Irish UFC superstar Conor McGregor promised a "triumphant return" in his long-awaited comeback to the Octagon - and he delivered exactly that.
In his first fight in more than 16 months, 'The Notorious' mauled Donald 'Cowboy' Cerrone in their main-event bout at UFC 246 in Las Vegas on Sunday (NZT), needing just 40 seconds to secure an emphatic technical knockout victory.
The method of McGregor's massacre was startling and sent an undeniable message to his ever-expanding queue of potential opponents that not only is he back, he's back to his best.
The 30-year-old wasted no time establishing himself in the contest, opening with a straight right that immediately bloodied Cerrone, followed by two innovative shoulder strikes that left the American dazed.
Sensing the kill, McGregor unleashed a heavy left head-kick that found its mark, a flying knee coupled with a right hook that dropped Ceronne to the canvas, then punctuated the salvo with a slew of heavy shots from the top.
Referee Herb Dean gave Cerrone every chance to display some intelligent defence, but none was forthcoming and he had no choice, but to step in and put an end to the massacre.
"I made history here tonight," McGregor told commentator Joe Rogan in his post-fight interview.
"I’m the first fighter in UFC history to secure knockouts at featherweight, lightweight and welterweight."
McGregor's performance was the ideal antidote for a forgettable two years, during which he was arrested twice, and - by his own admission - lost his way both personally and professionally.
His demeanour throughout fight week was relatively muted, compared to the bold and brash trash talk fans have become accustomed to. He exuded calm, claimed he was in a "better place", then proved precisely that with one of the most jaw-dropping demolitions of his career.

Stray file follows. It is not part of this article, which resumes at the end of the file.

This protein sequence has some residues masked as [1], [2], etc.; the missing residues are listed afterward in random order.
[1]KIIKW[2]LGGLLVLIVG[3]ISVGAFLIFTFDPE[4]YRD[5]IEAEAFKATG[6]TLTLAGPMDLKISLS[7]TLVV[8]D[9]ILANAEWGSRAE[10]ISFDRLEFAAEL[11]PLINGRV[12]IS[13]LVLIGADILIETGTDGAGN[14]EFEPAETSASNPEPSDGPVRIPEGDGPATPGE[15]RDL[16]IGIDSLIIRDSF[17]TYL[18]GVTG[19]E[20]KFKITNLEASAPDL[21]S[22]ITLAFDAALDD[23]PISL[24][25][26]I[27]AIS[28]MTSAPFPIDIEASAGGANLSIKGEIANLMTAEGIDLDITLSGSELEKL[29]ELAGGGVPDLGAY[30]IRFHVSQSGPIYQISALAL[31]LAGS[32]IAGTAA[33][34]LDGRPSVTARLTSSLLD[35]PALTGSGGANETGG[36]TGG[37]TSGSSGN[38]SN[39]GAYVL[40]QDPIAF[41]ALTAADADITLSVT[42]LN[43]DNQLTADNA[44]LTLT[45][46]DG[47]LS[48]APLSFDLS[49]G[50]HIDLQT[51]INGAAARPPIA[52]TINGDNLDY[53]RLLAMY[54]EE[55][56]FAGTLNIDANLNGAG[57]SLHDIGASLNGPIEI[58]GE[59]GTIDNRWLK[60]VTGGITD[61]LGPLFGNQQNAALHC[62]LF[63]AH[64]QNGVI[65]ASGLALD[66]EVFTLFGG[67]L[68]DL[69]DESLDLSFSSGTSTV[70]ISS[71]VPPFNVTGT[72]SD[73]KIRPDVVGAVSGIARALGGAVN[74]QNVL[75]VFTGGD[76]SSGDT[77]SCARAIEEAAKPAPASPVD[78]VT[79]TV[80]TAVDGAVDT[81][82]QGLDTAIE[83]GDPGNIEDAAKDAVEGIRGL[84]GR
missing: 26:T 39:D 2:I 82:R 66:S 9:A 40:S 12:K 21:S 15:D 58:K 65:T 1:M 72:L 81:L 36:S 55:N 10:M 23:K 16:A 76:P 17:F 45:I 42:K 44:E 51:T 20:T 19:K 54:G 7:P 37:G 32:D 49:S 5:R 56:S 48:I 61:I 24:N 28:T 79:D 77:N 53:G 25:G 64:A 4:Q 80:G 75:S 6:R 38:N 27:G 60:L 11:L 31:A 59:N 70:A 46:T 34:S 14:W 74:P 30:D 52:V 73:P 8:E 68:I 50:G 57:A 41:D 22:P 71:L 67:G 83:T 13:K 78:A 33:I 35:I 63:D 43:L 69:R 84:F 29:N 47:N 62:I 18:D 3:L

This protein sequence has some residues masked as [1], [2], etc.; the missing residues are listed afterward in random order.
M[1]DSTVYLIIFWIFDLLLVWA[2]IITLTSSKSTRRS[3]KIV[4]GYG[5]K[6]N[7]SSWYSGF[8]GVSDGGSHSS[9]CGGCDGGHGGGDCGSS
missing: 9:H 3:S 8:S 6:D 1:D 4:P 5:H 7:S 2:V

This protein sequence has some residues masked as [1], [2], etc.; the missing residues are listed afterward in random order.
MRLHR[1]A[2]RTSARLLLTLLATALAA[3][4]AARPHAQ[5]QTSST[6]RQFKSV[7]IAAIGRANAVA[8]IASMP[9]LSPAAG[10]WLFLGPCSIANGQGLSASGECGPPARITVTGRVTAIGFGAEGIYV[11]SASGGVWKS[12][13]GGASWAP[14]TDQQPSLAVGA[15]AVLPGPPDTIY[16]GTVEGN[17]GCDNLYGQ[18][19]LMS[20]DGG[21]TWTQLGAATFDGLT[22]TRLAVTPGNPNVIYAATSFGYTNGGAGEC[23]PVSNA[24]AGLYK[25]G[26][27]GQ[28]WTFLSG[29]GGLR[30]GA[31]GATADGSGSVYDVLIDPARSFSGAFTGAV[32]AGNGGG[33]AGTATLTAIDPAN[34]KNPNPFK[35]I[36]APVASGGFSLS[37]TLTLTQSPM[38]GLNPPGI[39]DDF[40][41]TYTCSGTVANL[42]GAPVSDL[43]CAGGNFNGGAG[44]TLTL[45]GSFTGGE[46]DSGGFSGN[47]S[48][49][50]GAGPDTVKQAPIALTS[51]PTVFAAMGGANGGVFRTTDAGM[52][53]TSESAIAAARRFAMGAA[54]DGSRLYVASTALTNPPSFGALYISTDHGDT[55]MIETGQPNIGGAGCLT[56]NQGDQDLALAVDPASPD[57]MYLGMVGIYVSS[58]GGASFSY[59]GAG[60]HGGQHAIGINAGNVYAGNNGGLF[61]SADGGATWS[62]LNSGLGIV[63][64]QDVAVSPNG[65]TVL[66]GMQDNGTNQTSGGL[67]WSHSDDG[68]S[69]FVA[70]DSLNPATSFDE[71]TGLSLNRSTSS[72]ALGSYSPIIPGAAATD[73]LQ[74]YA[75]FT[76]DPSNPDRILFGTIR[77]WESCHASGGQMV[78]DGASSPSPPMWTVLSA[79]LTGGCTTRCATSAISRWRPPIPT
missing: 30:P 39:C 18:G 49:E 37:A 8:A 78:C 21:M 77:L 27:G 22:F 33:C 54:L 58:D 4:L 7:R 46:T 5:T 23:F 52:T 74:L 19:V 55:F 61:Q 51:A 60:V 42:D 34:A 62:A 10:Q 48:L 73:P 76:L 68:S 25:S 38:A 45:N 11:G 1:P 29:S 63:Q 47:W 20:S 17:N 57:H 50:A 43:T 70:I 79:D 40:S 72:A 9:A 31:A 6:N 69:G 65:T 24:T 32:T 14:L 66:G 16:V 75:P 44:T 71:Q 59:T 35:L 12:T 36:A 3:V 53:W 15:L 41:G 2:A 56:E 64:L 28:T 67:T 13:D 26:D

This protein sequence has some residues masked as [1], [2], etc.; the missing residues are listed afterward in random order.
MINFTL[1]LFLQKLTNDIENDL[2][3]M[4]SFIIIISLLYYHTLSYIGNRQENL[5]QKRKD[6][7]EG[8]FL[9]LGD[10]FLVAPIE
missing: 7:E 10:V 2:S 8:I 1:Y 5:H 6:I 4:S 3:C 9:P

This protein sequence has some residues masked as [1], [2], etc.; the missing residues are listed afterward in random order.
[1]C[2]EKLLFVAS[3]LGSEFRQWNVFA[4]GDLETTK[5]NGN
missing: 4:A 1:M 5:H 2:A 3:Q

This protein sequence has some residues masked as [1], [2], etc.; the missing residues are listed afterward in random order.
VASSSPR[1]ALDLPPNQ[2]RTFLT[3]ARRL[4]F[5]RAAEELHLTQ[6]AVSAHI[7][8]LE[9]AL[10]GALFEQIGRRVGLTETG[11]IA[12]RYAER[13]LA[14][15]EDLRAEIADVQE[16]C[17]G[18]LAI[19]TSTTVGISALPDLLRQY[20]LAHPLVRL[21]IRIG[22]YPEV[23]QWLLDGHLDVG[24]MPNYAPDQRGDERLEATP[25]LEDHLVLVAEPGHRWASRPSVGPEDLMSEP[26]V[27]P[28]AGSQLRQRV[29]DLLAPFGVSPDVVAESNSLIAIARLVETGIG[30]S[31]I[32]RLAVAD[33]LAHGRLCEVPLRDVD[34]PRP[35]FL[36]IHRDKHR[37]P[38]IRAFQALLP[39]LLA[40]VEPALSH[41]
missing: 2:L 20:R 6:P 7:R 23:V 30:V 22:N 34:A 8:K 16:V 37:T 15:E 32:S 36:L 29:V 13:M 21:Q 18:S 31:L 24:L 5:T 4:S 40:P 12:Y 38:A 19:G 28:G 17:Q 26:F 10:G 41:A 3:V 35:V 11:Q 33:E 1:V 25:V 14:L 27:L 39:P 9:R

All options are now on the table for McGregor, who insists he's eager to stay active this year. A rematch with lightweight champion Khabib Nurmagomedov - pending his defence against Tony Ferguson in April - seems to be his perferred choice, although big-money fights with the likes of welterweight Jorge Masvidal and Justin Gaetjhe also lay in wait.
McGregor looked sharp and healthy at welterweight against Cerrone - his second in that division - and hinted he may look to stay in that class.
"I like this weight division," McGregor said. "It’s good going up and down.
"God willing, I came out of here unscathed. I’m in shape.
"I don’t believe I’m there yet though. I’ve still got work to do to get back to where I was.
"Any one of these little mouthy fools can get it."
Either way, the UFC brass will be rubbing their hands in glee at the manner in which their promotional golden boy reclaimed his mantle.
McGregor's 19th win by knockout too his professional record to 22-4 and he'll reportedly earn approximately $US3 million ($NZ4.5m) from the fight. He was also awarded a Performance of the Night bonus, valued at $US50,000 ($NZ75,000).
After the bout, Cerrone was transported directly to hospital for further medical checks.
In undercard action, bantamweight Holy Holm earned a lacklustre unanimous-decision win over Raquel Pennington in the co-main event.
Russia's Aleksei Olienik claimed a second-round submission win over Maurice Greene, while Carlos Diego Ferreira did the same against former lightweight champion Anthony Pettis.